Ranked No. 8 in nation, SGT women off to best start in history

Photo by Danny Aller

Photo by Danny Aller

AMERICUS - There are a lot of striking similarities between this year's South Georgia Tech women's basketball team and the 2002-03 Dallas Mavericks.

First, both teams started their seasons 13-0 -- though Dallas went 14-0 before its first loss that year, tied for second best in NBA history.

Second, both teams' star players are much taller than average for their position -- Dallas forward Dirk Nowitzki is a 7-footer, while the Lady Jets' Ophelia "Phe" McMath is 5-10 and has been playing primarily guard this year.

Both squads also have important international role players.

But possibly the biggest similarity between them has yet to be determined. Dallas was one of the last four teams in the playoffs that year, losing to the San Antonio Spurs in the Western Conference finals.

The Lady Jets? They're 14-1 and No. 8 in the country halfway through the season -- with big aspirations.

"We started out the season (ranked) in the high 20s. I thought that was kind of a token (ranking), because I really didn't know where we were," said head coach Brandan Harrell, whose team is coming off its best season ever after going 29-7, winning the GJCAA championship and making it to the Sweet 16 at the NJCAA nationals.

Harrell then added: "When we started the season, I had no idea how we'd do. I certainly didn't think we'd be 14-1 at this point. (But) I don't necessarily think the ranking means we're better than we were last year, because we were pretty good last year."

McMath a sophomore from Apopka, Fla., is one of the stars back from last year and leads the team with 20.5 points per game-- No. 11 in the country -- and 10.8 rebounds per game. And just like Nowitzki had a sidekick in Michael Finley, McMath has Shontae McCall, a 6-0 freshman guard and fellow Floridian from Lynn Haven, who averages 11.5 points and 10.5 rebounds per game.

"We had ultra-athletic guards last year, with Monique Willis and Deatric Smith, so we could just make plays at the guard position, but we couldn't make inside plays. And that really caught up with us at the national tournament," Harrell said. "This year, we're not quite as athletic at the guard spot, but we moved Phe there to try to replace some of that athleticism. And with Shontae coming in, she gives us some length and athleticism at the guard spot."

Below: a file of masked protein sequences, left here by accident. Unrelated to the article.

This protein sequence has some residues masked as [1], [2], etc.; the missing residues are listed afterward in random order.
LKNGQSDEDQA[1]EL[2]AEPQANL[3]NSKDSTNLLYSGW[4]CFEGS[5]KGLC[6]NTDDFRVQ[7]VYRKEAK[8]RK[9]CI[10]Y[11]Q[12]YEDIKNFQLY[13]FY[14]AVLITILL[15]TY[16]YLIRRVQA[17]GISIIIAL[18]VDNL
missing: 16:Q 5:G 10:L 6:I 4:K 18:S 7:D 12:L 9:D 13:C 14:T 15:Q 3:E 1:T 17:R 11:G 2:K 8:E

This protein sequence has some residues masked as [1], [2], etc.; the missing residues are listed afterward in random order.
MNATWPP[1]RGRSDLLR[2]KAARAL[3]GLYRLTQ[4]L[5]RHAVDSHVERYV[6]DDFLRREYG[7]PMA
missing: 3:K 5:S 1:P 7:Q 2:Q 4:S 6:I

Sophomore centers Miriam Seale, from England, and Naima Garcia, from New Jersey, have also been stepping up lately. Seale scored 23 points and grabbed 12 rebounds and Garcia had 8 boards and 4 blocks in the team's 73-64 win against Shelton State on Monday.

Their play -- and the fact McCall and backup point guard Kayla Ritchie are still recovering from surgeries Dec. 15 -- has Harrell optimistic the team will get even better as the year goes on.

"There have been a lot of games (this year) where (Seale) would make a play, and you'd be like 'Wow!.' That's the kind of stuff she needs to be doing all the time," Harrell said. "Her and Naima, the way they played this weekend gives me hope that, if they will keep competing like that, we'll continue to get better. ... I need them to help score (some points)."

The Steve Nash of the team, sophomore point guard Brittany Mills, will get them the ball, as she averages 4.1 assists per game, No. 5 in the GCAA, right behind McCall (4.5) and McMath (4.3). All three are also ranked in the Top 4 in the region in steals.

"Naima Garcia, if she keeps rebounding balls we'll be good, and Brittany Mills, she's doing her job," said McMath, who played flag football in high school. "(Shontae and Miriam are also doing their thing). When the starting five come in double-digits, nobody can stop us."

But it's not all about the O.

After all, the team only gives up 48.7 points per contest, No. 3 in the country.

"I'm a defensive guy. That's why (our first loss of the season Sunday night' to St. Petersburg) drove me nuts, that we gave up (that many) points," Harrell said. "We spend 75 percent of our practices on defense. I think that's where it starts and gives you a chance to win. ... I think the better you are defensively, the easier things become offensively."

That's been the case so far, as the Lady Jets win by an average of 21 points per game, second in the region behind Waycross' 22.6.

And speaking of conference opponents, there won't any cake-walks, as the last-place team (Andrew College) is a respectable 7-8 on the season.

"Our conference is going to be pretty tough," Harrell said. "Middle Georgia (9-3) is supposed to get a couple players back after the break. Darton's (10-7) going to compete -- they can play with anybody, especially in their gym -- and I think Perimeter (10-4) is certainly at the top of our league this year. You also got East Georgia (11-4) -- a new program -- which we ended up stressing out (a win earlier in the season) against them. Atlanta Metro (8-4) is also very scrappy, and we play them (today at 2 p.m.).

"Our goal right now is just to be one of the top four teams that host the first round (of the playoffs)."

Again, the Mavericks were one of the top four teams in 2002-03. So will that be the final similarity between them and the Lady Jets?

The players hope not.

"I'm especially hungry. I think we all are," said McCall, who went to state three times in high school and lost every time by just a few points. "That's all we talk about, getting that ring."

Added McMath: "We're going to go all the way this year if we keep our heads together."